Here’s a shocker: Old School, that funny frat comedy starring Will Ferrell and Vince Vaughn, a frat comedy that proudly stands alongside Animal House as a genre best, is already 11 years old.
Eleven … years … old.
So, yes, the world is plenty ripe for a new, high quality frat comedy, and it gets a good, and often great, entry with the new Seth Rogen offering, Neighbors.
Mac and Kelly (Rogen and Rose Byrne), are happily adjusting to their new roles as parents to a baby daughter in a quiet suburban neighborhood. While in the midst of adjusting to their new sleep and sex schedules, a fraternity moves in next door.
They don’t panic, figuring they are still cool enough to get along with college kids. An initial meeting with frat president Teddy (Zac Efron) goes well, and they even wind up joining the fray, baby monitor in hand, for a drugged-out, booze-drenched party, further establishing them as those possibly cool neighbors who just might be able to handle a party house next door.
Mac and Teddy develop a brotherly camaraderie, suggesting that if Mac were just a few years younger, he might’ve been a worthy frat brother. They even talk about getting walkie-talkies to communicate between their houses. They bond.
The honeymoon doesn’t last for long. When a weeknight party keeps the baby up, Mac and Kelly transform from party happy neighbors into sleep-deprived malcontents, and they call the cops. Teddy takes this as a stab in the back from his new friends, and all out war is waged. There will be no walkie-talkies for Mac and Teddy.
I doubt moviegoers will have much difficulty with the thin plot. The movie concentrates on delivering rapid-fire jokes, and most of them hit the mark, often with shockingly raunchy results. Nobody goes to a movie like this yearning for gravitas. They just want to see what happens when a toddler puts a discarded condom in her mouth. (It’s a jaw dropping punch line, for sure.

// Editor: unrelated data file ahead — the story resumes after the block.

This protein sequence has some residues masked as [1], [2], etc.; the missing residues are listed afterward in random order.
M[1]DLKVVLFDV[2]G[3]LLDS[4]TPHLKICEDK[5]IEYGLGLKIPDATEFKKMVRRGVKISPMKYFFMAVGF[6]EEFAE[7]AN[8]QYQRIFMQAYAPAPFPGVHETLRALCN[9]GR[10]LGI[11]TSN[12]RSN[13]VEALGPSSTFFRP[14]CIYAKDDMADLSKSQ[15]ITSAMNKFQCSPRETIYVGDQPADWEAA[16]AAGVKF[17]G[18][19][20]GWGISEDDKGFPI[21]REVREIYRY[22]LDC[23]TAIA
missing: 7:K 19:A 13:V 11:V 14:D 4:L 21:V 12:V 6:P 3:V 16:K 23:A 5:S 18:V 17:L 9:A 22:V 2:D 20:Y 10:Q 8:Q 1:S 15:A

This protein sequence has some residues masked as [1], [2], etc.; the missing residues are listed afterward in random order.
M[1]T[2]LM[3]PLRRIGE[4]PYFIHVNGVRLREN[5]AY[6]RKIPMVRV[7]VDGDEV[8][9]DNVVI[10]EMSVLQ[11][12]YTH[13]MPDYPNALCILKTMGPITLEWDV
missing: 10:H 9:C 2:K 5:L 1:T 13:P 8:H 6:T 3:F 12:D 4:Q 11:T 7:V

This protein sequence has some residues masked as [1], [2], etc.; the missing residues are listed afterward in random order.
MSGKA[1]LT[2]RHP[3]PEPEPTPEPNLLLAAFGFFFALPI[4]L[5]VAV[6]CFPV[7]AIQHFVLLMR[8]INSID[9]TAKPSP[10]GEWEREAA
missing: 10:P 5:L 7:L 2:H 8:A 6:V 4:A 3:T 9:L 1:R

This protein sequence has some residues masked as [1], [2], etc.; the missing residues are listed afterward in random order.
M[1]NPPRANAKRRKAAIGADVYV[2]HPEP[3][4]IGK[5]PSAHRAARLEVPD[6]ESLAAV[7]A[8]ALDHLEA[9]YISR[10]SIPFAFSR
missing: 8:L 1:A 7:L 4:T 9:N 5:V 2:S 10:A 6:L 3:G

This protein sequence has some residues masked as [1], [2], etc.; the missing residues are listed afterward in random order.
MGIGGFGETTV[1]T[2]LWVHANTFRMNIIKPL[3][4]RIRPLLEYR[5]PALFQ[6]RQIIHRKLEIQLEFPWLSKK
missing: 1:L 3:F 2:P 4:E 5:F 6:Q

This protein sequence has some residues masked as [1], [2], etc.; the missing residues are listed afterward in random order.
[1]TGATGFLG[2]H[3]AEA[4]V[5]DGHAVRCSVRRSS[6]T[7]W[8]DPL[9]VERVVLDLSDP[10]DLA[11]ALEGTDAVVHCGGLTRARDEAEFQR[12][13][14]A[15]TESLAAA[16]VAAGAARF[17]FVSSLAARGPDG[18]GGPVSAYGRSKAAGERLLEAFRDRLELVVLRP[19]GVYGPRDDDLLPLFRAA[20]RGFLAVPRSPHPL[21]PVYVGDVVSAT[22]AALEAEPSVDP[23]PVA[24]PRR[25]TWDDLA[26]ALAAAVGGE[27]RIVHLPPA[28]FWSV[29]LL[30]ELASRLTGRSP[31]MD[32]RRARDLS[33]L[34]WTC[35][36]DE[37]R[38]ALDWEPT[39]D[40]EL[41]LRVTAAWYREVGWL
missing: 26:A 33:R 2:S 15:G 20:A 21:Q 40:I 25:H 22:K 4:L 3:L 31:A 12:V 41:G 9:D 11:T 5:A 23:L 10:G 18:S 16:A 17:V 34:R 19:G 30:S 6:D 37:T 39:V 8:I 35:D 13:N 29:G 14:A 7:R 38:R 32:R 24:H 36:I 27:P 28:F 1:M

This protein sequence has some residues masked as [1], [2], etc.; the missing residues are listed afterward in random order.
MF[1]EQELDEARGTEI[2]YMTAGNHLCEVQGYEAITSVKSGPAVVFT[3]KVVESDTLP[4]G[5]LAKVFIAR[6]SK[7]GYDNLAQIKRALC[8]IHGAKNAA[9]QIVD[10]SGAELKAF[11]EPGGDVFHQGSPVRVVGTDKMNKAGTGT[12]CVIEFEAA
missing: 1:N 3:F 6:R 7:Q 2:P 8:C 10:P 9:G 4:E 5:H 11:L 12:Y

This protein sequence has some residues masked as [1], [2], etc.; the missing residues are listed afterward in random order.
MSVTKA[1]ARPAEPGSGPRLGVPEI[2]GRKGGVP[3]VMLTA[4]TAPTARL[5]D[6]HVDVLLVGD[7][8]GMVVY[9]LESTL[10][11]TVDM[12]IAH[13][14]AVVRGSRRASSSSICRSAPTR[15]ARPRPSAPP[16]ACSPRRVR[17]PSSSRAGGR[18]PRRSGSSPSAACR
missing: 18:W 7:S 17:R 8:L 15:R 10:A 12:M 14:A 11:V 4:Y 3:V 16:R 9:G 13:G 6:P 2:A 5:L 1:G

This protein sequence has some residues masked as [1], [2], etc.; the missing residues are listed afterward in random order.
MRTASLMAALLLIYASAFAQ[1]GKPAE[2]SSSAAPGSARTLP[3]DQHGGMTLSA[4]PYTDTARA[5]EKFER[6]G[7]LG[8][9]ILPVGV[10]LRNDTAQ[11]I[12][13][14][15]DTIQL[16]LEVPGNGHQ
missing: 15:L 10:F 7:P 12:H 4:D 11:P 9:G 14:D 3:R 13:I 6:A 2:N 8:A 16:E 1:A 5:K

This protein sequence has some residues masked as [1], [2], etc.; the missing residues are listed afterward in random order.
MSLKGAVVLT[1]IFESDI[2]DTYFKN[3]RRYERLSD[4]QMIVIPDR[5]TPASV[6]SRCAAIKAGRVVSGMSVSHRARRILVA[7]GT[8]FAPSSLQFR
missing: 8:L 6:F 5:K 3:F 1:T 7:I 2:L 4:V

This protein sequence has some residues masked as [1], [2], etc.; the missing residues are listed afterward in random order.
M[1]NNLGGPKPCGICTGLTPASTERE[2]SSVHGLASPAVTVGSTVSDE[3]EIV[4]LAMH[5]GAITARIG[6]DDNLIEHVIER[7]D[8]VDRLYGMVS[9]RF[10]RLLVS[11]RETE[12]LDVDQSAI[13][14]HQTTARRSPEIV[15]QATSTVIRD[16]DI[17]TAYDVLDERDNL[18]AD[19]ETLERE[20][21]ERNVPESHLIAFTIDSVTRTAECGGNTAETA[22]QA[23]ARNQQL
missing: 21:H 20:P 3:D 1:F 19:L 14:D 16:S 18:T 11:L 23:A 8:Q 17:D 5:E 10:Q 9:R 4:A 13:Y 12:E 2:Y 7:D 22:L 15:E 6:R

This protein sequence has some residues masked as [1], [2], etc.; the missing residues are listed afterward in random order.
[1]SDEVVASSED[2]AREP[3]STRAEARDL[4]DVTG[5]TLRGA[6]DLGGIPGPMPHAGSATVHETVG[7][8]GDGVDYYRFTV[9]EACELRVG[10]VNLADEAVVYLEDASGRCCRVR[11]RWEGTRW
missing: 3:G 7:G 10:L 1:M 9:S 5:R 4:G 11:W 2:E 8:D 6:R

Efron, who took a shot at broad comedy earlier this year with the awful That Awkward Moment after a string of dramatic misfires, creates a hilariously odd person in Teddy. Teddy has issues underneath his Abercrombie model physique. Teddy is an extreme example of frat boy earnestness, that sometimes tragic need to be accepted that places partying as the number one priority over cracking a book. When Mac turns on him, Teddy goes into annihilation mode, but you can see the hurt of being rejected behind his beautiful eyes.
Coming out of nowhere with amazing comic chops would be Byrne, who earns some of the film’s biggest laughs (an uncomfortable joke involving breast feeding not withstanding). Wisely, director Nicholas Stoller finds a way to allow Byrne to use her Australian accent—she was an exchange student who met Mac at college—and she gives a commanding performance.
From her inability to deliver the words “Keep it down!” in a cool way, to her scheming “Hos before Bros” technique used to take down the fraternity, Byrne brings some atomic estrogen to this bro-fest.
Neighbors isn’t your typical “neighbor” comedy, like Dennis the Menace, where the neighbors are far apart in age and sensibilities. The thing that makes Neighbors unique is that Mac and Kelly are almost envious of the fun going on in the loud house next door. It’s the sort of mayhem they were into just a few years ago. Meanwhile, Teddy seems perhaps slightly aware that he’s just a few years removed from being the annoyed guy next to loud neighbors. It makes for a very strange dynamic.
While that strange dynamic might fuel the emotional tensions in the movie, Neighbors is really all about moments like Mac unsuspectingly deploying an airbag rigged into his office chair and funny dildo jokes.
Hey, it’s hard to make a funny dildo joke these days. They’ve been done to death. Neighbors is one of those movies that makes done-to-death jokes funny again.